"People say slavery is done" [but] it's still there -- in the corner," says Gulnahar Alam, a domestic worker who, like many others, suffered workplace abuses. To combat this exploitation, often hidden away in employers' homes, Alam began organizing. "People feel very powerful and so much more confident when they see that they are not alone. They no longer feel ashamed."
Alam's story is one of 18 brought to life in Shifting the Universe: Spoken Histories of Work & Resistance by first-time author Candace Wolf.
Professionally, Wolf is a storyteller; she's also a keen listener. And from 2010-2015 she carved out time to hear the stories of regular people -- from different walks of life and parts of the globe -- who, despite serious challenges, evolve into troublemakers of the best kind.
The book couldn't come at a better time. Amidst today's political chaos, as President Trump stumbles towards possible impeachment, Wolf's book offers a longer view.
"The long memory is the most radical idea in America. That long memory has been taken away from us," said the late folk singer Utah Phillips, whom Wolf quotes. "We're being leapfrogged from one crisis to the next. You can't remember what happened last week because you're locked into this week's crisis."
Phillips' solution is to "Go find your true elders."
They are here, in Shifting the Universe, where readers hear from, in their own voices: an anti-war bicycle repairman in LA; a midwife inspired by Elijah Muhammad's call to "take care of our own"; an Egyptian factory worker-turned-labor leader; the founder of the political art group Bread and Puppet Theater; and Roger Toussaint, a union leader born and raised in Trinidad, who led a major 2005 strike that won rights for New York's beleaguered transit workers.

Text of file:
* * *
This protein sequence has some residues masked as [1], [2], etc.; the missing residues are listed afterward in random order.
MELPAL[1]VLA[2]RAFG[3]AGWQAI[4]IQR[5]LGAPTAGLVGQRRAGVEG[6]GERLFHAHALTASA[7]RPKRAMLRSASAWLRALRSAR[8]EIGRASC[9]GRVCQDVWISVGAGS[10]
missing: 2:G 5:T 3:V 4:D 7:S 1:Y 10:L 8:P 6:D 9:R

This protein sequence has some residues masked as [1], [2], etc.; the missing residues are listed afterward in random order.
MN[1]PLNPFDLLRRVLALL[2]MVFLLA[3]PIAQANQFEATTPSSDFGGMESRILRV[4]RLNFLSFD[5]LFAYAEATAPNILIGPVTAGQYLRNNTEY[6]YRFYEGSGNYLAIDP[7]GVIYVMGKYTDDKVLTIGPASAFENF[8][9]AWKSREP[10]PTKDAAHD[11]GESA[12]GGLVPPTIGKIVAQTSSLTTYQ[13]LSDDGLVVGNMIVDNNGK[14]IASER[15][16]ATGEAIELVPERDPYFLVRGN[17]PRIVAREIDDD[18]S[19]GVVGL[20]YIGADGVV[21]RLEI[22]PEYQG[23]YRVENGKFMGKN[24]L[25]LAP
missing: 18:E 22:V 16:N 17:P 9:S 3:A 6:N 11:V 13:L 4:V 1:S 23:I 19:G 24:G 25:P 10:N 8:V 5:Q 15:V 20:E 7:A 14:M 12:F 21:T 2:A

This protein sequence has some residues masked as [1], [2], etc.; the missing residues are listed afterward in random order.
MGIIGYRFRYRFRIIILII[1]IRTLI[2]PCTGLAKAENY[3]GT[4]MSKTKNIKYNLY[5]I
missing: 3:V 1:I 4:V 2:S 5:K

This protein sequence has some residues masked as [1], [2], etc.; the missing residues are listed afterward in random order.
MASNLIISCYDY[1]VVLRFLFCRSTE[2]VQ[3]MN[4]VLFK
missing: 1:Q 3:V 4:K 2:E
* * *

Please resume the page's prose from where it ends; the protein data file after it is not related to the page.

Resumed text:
"I am proud not to have rested," writes Wolf, "until I... stitched their words together into this ballad of work and resistance."
In one chapter, Wolf shares the story of a young priest in a poor fishing village in India who refused to wear religious garb, preferring "the ordinary dress of the people."
Living among lay people, rather than in a customary mansion-like house, Father Thomas Kocherry spent seven years waking up before dawn to pray with the fishermen before joining them at sea.
With each passing year, Kocherry watched suffering grow as fish stocks dwindled due to huge foreign trawlers sucking up everything in the sea.
Kocherry initiated a fast, saying he would not eat until the government instituted an annual three-month ban on trawling so fish stocks could replenish themselves. After 11 days, the state finally responded by implementing a 45-day ban. "It was not what we demanded," Kocherry explains. "But even so, it was a really major victory." Or so it seemed.
Some trawlers ignored the ban and the police failed to hold them accountable. So the fishermen took on enforcement, too. A supporter recounts:
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